The economic recovery has remained lukewarm, reflecting legacy effects from the financial crisis, sequestration and a weak external environment. 

While policymakers in Congress avoided the 'fiscal cliff' debate at the beginning of the year, the across-the-board spending cuts are weighing significantly on growth, according to the International Monetary Fund’s latest report.

Despite such powerful headwinds, the nature of the recovery appears to be changing in large part due to the housing market.

Home prices have increased by more than 10% over the last 12 months, strengthening household balance sheets and supporting private demand. At the same time, residential construction has accelerated, and labor market conditions have improved.

To a large extent, such a turnover in the economy is due to easing financial conditions, with the Federal Reserve continuing to add monetary policy accommodation over the past year.

However, financial conditions have somewhat tightened since mid-May, after the central bank indicated that its bond-buying program could be scaled back later in the year.

"While the rapid pace of fiscal consolidation is expected to keep growth subdued at 1.7% in 2013, we expect economic activity to accelerate to 2.7% next year as the fiscal drag subsides and the negative legacies of the financial crisis wane further," directors for IMF explained.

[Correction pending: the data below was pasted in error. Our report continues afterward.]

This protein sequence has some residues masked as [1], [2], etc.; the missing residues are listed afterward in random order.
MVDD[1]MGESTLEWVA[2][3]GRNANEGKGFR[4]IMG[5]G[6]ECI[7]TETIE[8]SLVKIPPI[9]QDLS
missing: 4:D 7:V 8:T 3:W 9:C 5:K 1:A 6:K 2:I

They added, "With regard to policy actions, the Federal Reserve has appropriately indicated that it intends to maintain a high degree of monetary policy accommodation for a considerable time after the economy strengthens, and that the pace and composition of its asset purchases will depend on the evolution of economic conditions."

Meanwhile, financial institutions' health has improved significantly over the past 12 months, but there are a few signs of emerging vulnerabilities in the financial sector from persistently low interest rates.

Overall, directors from IMF welcomed the recent improvements in the housing and labor markets, and agreed that the rebound in housing has benefited from monetary policy actions and government-backed programs that facilitated refinancing and modification of loans under stress.

However, there is still room for policies that continue to support the housing recovery while gradually reducing the dominant role of the government-sponsored enterprises. 

"A gradual but sustained reduction in the fiscal deficit, together with a strengthening of growth in partner countries, would help achieve the desirable strengthening of the current account," IMF directors concluded.